→And here’s a roundup of some recent “anti-Zionist” protest activity:
The organizers of a local arts and music festival in Williamsburg, Virginia, canceled a scheduled Hanukkah celebration, citing fears of “folks feeling like we are siding with one group over the other.” In statement criticizing the move, the United Jewish Community of the Virginia Peninsula said that one of the event’s organizers claimed the Hanukkah celebration would send a message that the festival was “supporting the killing/bombing of thousands of men, women, and children” and offered to reinstate it only if it was accompanied by a banner calling for a cease-fire.
A group at the Columbia School of Social Work announced it was hosting a Dec. 6 “teach-in and discussion” on the “Significance of the October 7th Palestinian Counteroffensive,” at which attendees would learn about the “centrality of revolutionary violence to anti-imperialism.” CSSW, one of the most prestigious programs in the country for aspiring therapists and social workers, states on its website that its mission is “to interrogate racism and other systems of oppression standing in the way of social equality and justice.”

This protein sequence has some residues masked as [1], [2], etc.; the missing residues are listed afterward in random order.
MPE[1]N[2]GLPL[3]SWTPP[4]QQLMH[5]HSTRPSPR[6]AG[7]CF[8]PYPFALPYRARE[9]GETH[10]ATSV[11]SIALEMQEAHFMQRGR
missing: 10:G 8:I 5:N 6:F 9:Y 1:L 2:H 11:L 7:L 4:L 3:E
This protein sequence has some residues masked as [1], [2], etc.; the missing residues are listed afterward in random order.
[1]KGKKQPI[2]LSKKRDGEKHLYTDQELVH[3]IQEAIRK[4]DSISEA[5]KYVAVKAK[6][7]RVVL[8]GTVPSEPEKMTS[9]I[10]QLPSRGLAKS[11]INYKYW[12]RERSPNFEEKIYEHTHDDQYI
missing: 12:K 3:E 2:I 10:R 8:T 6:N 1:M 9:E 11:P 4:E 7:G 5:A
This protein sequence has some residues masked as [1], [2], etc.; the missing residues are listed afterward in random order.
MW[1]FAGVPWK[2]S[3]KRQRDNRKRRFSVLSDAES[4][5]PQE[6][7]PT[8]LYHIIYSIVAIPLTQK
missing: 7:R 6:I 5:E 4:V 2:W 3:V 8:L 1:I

The executive director of American Muslims for Palestine (AMP) said at a Friday rally outside the Israeli embassy in Washington, D.C., that “most of the [Israeli] civilians” who died on Oct. 7 were “killed by their own army.” AMP is currently the defendant in a federal lawsuit alleging that it is a “disguised continuance” of an arm of the Holy Land Foundation, which was found to have funneled millions of dollars to Hamas, but that has not stopped elected Democrats from cozying up to the group. Rashida Tlaib (D-MI) spoked at an AMP-organized candlelight vigil in Detroit on Thursday, and Ilhan Omar (D-MN) and Betty McCollum (D-MN) spoke at the group’s annual conference in 2020.